The Nicholasville City Commission is a few steps away from enacting an ordinance that would make it tougher for businesses to sell “synthetic” drugs.
At Monday's work session, police chief Barry Waldrop passed out a draft copy of an ordinance that would “stop the possession or sale of AM cannabinoids, CP cannabinoids, JWH cannabinoids and HU cannabinoids.”
“We’ve come up with what I think is a doable ordinance, and it’s going to help us with combating the substances that are harmful if consumed and present a significant health danger that could result in hospitalization or death,” Waldrop said.
Last November, officer Billy King gave the city commission an overview of the problem and presented items the police department had purchased at Smoke N More, located at 108 Blueberry Lane.
At Monday’s workshop, Waldrop asked the commission to consider holding first reading of the ordinance.
“I’d like for (city attorney Bill Arvin) to look it over again and see what he thinks, and if everything looks good, I’d like for him to prepare an ordinance and bring it back to the next meeting for the first reading and vote,” Waldrop said.
According to the ordinance, a person is guilty of violating the trafficking if her or she “knowingly and unlawfully trafficks” the specified cannabinoids.
Likewise, a person would be guilty of possession of the aforementioned substances when he or she knowingly possesses them.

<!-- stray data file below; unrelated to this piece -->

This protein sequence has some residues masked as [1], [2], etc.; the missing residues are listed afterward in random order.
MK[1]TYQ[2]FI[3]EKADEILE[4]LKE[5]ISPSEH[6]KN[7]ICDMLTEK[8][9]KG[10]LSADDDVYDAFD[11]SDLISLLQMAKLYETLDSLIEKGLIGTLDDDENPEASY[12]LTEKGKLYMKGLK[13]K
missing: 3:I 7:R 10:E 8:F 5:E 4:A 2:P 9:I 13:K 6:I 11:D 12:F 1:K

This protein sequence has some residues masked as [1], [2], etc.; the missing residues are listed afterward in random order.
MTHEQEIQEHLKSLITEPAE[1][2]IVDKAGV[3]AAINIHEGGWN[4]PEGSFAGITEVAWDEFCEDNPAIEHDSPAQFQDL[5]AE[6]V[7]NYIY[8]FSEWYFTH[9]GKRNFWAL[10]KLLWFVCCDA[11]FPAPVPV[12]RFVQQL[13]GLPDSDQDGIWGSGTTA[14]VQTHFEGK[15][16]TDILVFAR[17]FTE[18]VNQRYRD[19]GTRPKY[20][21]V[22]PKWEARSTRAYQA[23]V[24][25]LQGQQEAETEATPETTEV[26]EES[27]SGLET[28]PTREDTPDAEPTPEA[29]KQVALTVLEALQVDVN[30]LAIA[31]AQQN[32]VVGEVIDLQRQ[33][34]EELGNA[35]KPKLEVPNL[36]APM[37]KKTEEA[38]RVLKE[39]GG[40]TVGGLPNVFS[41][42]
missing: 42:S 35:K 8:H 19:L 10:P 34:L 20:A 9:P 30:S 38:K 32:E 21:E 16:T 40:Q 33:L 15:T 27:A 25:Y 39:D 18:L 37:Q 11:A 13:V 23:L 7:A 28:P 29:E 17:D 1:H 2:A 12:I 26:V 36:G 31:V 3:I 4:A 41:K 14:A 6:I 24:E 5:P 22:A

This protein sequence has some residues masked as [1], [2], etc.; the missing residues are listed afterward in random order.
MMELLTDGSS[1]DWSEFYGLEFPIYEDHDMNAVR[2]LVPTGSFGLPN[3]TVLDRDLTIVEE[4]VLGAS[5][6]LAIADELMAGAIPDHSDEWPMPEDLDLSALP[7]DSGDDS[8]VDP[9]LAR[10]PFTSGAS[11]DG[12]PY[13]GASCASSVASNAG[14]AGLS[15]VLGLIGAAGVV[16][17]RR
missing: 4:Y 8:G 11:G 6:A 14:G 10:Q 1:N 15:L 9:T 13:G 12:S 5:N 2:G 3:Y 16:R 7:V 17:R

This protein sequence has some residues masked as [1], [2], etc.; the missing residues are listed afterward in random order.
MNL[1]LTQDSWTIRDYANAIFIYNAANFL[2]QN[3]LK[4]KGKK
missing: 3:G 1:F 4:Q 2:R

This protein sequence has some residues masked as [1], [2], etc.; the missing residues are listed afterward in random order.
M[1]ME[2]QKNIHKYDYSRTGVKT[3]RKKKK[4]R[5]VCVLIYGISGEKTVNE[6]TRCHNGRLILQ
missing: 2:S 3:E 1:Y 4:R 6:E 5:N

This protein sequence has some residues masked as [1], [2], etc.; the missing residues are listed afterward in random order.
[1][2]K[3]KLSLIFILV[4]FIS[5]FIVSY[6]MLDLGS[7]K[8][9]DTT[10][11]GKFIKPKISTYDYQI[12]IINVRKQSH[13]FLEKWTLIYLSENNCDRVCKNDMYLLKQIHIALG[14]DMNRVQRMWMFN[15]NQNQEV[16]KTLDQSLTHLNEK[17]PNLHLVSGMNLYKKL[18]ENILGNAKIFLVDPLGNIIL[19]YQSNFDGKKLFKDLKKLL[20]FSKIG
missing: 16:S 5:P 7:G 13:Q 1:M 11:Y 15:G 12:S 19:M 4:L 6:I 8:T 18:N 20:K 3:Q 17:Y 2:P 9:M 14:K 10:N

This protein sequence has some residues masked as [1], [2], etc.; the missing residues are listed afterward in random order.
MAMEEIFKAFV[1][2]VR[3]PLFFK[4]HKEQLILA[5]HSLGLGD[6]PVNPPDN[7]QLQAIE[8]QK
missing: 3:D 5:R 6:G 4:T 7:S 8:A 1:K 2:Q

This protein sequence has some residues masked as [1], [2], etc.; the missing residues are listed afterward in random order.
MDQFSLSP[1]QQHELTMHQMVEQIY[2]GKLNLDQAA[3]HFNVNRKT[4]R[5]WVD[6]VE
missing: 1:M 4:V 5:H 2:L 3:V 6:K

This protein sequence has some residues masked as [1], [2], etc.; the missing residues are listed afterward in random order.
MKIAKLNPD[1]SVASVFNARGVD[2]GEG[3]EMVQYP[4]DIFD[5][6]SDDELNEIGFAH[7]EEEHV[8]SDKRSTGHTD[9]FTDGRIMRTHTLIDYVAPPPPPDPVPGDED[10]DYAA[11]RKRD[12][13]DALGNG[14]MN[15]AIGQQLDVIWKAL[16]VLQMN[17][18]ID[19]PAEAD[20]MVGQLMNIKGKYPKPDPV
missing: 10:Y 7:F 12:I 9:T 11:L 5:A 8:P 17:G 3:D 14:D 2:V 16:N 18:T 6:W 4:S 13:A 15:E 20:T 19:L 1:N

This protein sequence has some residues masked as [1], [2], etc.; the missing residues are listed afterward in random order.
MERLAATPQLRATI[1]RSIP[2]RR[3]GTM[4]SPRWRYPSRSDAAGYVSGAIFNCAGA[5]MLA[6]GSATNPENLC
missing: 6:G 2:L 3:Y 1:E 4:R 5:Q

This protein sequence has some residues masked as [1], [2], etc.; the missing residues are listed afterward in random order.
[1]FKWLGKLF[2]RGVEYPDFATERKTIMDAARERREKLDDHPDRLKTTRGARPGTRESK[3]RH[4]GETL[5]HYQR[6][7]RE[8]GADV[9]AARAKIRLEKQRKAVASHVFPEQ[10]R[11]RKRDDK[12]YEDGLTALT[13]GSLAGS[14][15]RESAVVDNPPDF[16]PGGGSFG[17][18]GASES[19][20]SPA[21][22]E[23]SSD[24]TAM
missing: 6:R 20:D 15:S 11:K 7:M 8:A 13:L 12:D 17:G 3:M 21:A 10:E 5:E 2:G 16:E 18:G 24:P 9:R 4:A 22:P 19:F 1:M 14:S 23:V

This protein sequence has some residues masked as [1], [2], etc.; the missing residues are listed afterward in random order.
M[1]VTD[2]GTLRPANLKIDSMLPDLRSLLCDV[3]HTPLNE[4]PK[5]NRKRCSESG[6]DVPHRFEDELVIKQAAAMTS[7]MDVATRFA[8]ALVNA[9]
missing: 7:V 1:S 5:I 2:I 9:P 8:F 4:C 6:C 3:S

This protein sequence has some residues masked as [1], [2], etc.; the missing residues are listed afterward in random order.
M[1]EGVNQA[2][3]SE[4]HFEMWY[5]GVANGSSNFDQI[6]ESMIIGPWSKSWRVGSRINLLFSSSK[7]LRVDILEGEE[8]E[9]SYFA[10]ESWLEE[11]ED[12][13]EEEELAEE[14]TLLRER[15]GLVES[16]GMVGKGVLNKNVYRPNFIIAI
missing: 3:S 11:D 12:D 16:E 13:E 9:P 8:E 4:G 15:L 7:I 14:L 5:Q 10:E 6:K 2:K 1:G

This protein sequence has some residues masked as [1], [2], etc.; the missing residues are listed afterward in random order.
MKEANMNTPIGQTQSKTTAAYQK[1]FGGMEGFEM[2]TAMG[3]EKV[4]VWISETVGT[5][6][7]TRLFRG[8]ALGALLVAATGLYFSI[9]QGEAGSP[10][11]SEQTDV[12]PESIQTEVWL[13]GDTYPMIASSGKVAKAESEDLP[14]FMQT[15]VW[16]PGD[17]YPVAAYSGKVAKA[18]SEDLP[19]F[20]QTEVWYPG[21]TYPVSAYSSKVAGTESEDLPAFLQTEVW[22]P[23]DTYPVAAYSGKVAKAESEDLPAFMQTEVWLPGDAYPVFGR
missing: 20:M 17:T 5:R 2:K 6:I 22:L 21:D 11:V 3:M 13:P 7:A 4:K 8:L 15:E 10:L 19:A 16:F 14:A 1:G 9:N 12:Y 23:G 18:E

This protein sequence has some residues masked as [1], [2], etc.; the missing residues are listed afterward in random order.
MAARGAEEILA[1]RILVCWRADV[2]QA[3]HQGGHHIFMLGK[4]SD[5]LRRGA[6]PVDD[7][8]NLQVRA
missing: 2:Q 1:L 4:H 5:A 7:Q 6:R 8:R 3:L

The penalty for such trafficking would be a fine of not more than $500, or imprisonment for not more than 12 months, or both, for each offense.
The penalty for possession would be a fine of not more than $250, or imprisonment for not more than 30 days, or both, for each offense.
Both would be considered misdemeanors.
Under the ordinance, materials, records, vehicles related to the manufacturing or distribution of the subtances would be subject to seizure by the city of Nicholasville.
The biggest hurdle in fighting synthetic products that produce “high” effects is the fact that there is nothing illegal about the products, King said in November.
“Several years ago, there were products that came on the scene that everybody referred to as K2 and Spice,” King said. “These were marketed as herbal-type incense products that you’re supposed to use for the air around you. But everybody knew what was happening; everybody was smoking these products, and at the time, they were legal.”
King said state legislators worked to ban the products, but they left a loophole that manufacturers have deftly gotten around.
“They did that by actually naming the compounds that went into those products, and by doing so, they gave these companies an out. That out was simply for them to change the recipe,” King said.
But research, King said, has shown these products — which are sold under various names including K3, Spice, Genie and Zohi — pose a health threat.
“The marijuana-type high that the users are getting is very similar to the high that they’re receiving from the THC in marijuana,” King said. “The Federal Drug Enforcement Administration has classified it as a drug of concern.”
Other effects from ingesting these products include hallucinations, vomiting, numbness/tingling, increased respiration and blood-pressure problems, King said.
King also quoted John W. Huffman, a Clemson University professor who invented the compound JWH018, who said, “It’s like playing Russian roulette to use these drugs. We don’t know a darn thing about them for real.”
Phone calls to Smoke N More seeking comment were not immediately returned Tuesday morning.